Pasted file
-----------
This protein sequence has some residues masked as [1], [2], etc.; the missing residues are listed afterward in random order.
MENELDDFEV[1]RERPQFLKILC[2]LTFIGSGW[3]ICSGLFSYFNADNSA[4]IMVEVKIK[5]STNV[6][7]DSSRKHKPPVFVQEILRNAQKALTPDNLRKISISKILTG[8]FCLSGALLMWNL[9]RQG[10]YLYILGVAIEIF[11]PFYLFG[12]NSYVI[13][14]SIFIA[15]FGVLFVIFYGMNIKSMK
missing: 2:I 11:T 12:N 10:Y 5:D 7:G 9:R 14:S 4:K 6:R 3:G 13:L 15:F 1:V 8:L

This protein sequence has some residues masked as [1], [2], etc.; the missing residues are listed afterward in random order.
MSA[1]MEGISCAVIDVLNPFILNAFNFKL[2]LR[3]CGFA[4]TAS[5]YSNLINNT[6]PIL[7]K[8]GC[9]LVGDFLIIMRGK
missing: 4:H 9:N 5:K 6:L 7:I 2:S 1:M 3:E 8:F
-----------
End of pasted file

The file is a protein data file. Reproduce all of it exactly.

This protein sequence has some residues masked as [1], [2], etc.; the missing residues are listed afterward in random order.
MENELDDFEV[1]RERPQFLKILC[2]LTFIGSGW[3]ICSGLFSYFNADNSA[4]IMVEVKIK[5]STNV[6][7]DSSRKHKPPVFVQEILRNAQKALTPDNLRKISISKILTG[8]FCLSGALLMWNL[9]RQG[10]YLYILGVAIEIF[11]PFYLFG[12]NSYVI[13][14]SIFIA[15]FGVLFVIFYGMNIKSMK
missing: 2:I 11:T 12:N 10:Y 5:D 7:G 9:R 14:S 4:K 6:R 3:G 13:L 15:F 1:V 8:L

This protein sequence has some residues masked as [1], [2], etc.; the missing residues are listed afterward in random order.
MSA[1]MEGISCAVIDVLNPFILNAFNFKL[2]LR[3]CGFA[4]TAS[5]YSNLINNT[6]PIL[7]K[8]GC[9]LVGDFLIIMRGK
missing: 4:H 9:N 5:K 6:L 7:I 2:S 1:M 3:E 8:F